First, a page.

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Temperature data collected by sensor V for one day.
- 2) TCA-MR Algorithm
From the above section, we see that TCA-LI has good accuracy for single missing sensor data elements in TCA, but for continuous missing sensor data, TCA-LI cannot provide good estimation data. Therefore, in this section, we will introduce the multiple regression algorithm (TCA-MR) to estimate the continuous missing sensor data of the TCA model. Assuming that Vki denotes the missing data of sensor node ak at time Ti , the problem of estimating
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can be solved by using the following multiple regression formula:
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where { β 0 , β 1 , β 2 ....... βm } denote regression coefficients, which represent the contribution level for
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.
To estimate
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, we should use the training dataset to estimate the value of { β 0 , β 1 , β 2 ....... βm }. Assuming that the training dataset is { Vki , Vk ( i +1) , Vk ( i +2) ....... Vkj }, j > i + 2 m + 1. To estimate { β 0 , β 1 , β 2 ....... βm }, we should build h linear equations ( h > m + 1) that can be expressed as follows:
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Let
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Therefore, Eq. (3) can be rewritten as follows:
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The coefficient β can be estimated by using the leastsquares approach [7] , which can be expressed as follows:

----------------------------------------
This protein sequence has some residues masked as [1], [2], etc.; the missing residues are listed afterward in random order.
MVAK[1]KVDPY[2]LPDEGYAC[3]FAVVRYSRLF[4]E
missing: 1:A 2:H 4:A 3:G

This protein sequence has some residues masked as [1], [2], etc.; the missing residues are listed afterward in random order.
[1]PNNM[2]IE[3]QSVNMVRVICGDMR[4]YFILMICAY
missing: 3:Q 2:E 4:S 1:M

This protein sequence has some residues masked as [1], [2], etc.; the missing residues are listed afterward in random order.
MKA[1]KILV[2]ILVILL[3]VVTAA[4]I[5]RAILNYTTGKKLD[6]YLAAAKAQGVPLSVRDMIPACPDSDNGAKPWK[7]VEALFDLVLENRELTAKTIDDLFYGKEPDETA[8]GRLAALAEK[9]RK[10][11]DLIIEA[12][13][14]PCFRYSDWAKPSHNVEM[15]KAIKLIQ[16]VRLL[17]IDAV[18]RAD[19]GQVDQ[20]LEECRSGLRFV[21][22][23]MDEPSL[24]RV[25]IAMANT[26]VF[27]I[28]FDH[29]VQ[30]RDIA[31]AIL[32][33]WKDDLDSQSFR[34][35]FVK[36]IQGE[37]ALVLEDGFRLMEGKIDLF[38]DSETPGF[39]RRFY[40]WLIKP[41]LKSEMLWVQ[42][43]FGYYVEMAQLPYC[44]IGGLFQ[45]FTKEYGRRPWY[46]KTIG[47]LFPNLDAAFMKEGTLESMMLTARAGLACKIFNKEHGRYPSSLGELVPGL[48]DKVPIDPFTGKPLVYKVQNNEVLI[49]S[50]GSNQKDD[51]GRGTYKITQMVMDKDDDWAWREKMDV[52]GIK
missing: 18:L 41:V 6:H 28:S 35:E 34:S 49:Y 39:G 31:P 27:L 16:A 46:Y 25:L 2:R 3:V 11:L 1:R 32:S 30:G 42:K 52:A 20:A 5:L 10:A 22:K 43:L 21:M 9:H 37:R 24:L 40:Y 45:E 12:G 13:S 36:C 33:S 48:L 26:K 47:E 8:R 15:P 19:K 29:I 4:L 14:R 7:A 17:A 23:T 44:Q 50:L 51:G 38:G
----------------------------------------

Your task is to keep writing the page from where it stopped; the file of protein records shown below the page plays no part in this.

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After we calculate the value of coefficient β , we can use Equation (2) to estimate the continuous missing sensor data of TCA.
- C. SCA Algorithm
For continuous missing data and loose temporal correlation parameters, the TCA algorithm cannot provide a good estimation value for the missing data. However, the SCA algorithm can discover the spatial relationship between the sensor nodes and use the discovered spatial knowledge to estimate the missing data.
Assuming that Vki denotes the missing data of sensor node ak at time Ti and { α 1 , α 2 ...... αm } represent the neighbors of ak , we find that { V 1 i , V 2 i ...... Vmi } represent the data values of { α 1 , α 2 ...... αm } at time Ti . The problem of estimating Vki can be solved by { V 1 i , V 2 i ...... Vmi } using the multiple regression as follows:
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where { β 0 , β 1 , β 2 ....... βm } denote regression coefficients, which represent the contribution level for
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.
To calculate
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SCA needs a dataset to estimate the value of { β 0 , β 1 , β 2 ....... βm }. According to the solution rules of linear equations, the dataset contains at least (m + 1) groups of { V 1 , V 2 ....... Vm }. Note that when h > m +1, the linear equations can be expressed as follows: